Kunlé Adeyemi, of the firm NLÉ, is perhaps one of the most widely acclaimed architects practicing today. Among his renowned projects was a floating school in Makoko, a slum on the fringes of Lagos. It was so well regarded that it was reprised and built in the canals of Venice for the 2016 Venice Biennale of Architecture, curated by architect Alejandro Aravena. Completed in 2013, the school was not long for this world. In the summer of 2016, it collapsed. For the Atavist Magazine, Allyn Gaestel traces the intertwining narratives of power, ego, and money that led to the lauded project quite literally falling apart. Despite the media painting the project as a roaring success (an image NLÉ was very happy to maintain), Gaestel's reporting reveals the school was rife with problems from the get-go. The school was originally begun as an extension to the Whanyinna school. Initially a collaboration between Adeyemi with Lagos native Isi Etomi, who had herself spent a year teaching at the Makoko school, their partnership fell apart as Adeyemi’s proposals grew more and more grand, and in Etomi’s eyes, more unrealistic and detached from the needs of students. The Stiller Foundation (the namesake of actor Ben Stiller), who had been funding the school, seemingly agreed with Etomi and pulled out of the project. Adeyemi, alone, secured funding from the United Nations Development Program and the Heinrich Böll Foundation. Construction began on a floating multistory A-frame structure. While there was funding for the extravagant building, none was put in place for basic supplies or teachers. Photos were staged for the press. Two and a half years after opening, classes began. The school, arguably neglected from the beginning, eventually fell into disrepair. Students were afraid to attend, as water entered the structure and wind rocked the school. Instead, they returned to the original Whanyinna, crammed together in the miniscule space. When confronted about the state of the floating school, NLÉ replied that it was the responsibility of the community to maintain the school, not them. Eventually the school fell into itself. A press release from NLÉ spun this as a “decommission...in anticipation of reconstruction.” If a “decommission,” it was a rather inelegant and unexpected one. No one involved with the school had heard anything of this supposed reconstruction. For many residents and onlookers, the school functioned as a vanity project. In a searing op-ed, architect James Inedu wrote “All the school did was to blow up the designer’s ego and to give him highly coveted international attention...It was simply bad architecture done iconically.” Etomi responded by setting up a GoFundMe to raise money to build a more durable solution for students. The school’s director Noah Shemede has disagreed with her approach and the renovation and extension remains in limbo. Read the full story online at the Atavist Magazine.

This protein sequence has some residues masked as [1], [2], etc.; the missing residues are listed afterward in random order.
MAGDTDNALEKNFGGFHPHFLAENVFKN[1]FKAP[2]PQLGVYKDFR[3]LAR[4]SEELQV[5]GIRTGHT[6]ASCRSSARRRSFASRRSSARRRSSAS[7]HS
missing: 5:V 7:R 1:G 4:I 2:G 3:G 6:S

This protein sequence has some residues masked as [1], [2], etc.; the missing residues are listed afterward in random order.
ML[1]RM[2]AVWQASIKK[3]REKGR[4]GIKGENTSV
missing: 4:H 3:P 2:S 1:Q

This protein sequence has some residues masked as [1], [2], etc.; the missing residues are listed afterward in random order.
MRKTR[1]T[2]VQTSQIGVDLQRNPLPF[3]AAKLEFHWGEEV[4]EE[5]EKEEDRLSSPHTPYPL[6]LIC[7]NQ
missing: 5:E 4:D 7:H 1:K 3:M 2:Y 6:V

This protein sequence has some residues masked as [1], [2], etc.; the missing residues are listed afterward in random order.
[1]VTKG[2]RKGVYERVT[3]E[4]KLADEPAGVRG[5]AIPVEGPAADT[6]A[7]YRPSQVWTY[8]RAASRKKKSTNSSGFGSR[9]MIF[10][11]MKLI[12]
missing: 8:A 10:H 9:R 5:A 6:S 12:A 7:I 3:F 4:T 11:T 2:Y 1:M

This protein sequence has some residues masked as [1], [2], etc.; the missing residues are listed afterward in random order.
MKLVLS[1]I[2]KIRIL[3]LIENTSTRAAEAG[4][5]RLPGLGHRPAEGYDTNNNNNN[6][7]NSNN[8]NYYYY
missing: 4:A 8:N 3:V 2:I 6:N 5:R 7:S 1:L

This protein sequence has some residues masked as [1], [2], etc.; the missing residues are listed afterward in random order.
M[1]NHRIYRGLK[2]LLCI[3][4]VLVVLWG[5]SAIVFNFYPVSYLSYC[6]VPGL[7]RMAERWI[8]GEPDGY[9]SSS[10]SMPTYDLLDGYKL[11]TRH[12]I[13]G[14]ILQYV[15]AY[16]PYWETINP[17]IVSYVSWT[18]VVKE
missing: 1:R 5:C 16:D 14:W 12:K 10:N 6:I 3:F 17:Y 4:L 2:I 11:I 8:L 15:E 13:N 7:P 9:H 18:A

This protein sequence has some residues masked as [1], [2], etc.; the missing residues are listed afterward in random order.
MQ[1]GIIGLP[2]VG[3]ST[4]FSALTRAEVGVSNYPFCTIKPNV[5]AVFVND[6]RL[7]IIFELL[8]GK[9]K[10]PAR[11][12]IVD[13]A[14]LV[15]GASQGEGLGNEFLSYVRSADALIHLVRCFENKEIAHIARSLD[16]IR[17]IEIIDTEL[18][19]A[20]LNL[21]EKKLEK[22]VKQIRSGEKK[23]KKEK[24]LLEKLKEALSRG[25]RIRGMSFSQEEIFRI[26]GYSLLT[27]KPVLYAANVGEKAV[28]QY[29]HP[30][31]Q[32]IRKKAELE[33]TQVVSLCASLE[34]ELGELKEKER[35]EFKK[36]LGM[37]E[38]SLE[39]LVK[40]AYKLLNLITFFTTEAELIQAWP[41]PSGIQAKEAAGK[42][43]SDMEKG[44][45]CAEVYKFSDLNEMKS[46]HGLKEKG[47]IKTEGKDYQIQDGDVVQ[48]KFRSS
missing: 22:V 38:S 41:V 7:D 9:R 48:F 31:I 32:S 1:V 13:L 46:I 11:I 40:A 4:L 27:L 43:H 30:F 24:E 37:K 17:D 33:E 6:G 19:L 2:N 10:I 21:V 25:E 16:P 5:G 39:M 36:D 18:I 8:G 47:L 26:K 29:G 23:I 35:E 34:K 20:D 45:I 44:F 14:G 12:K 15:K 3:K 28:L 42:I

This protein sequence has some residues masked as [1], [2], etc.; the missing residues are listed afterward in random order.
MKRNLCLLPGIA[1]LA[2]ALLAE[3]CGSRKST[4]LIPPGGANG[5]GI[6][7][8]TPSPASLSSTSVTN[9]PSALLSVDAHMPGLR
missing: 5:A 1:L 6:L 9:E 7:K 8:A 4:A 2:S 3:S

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Bjarke Ingels and four others unveil designs for the 2016 Serpentine Pavilion and adjacent summer houses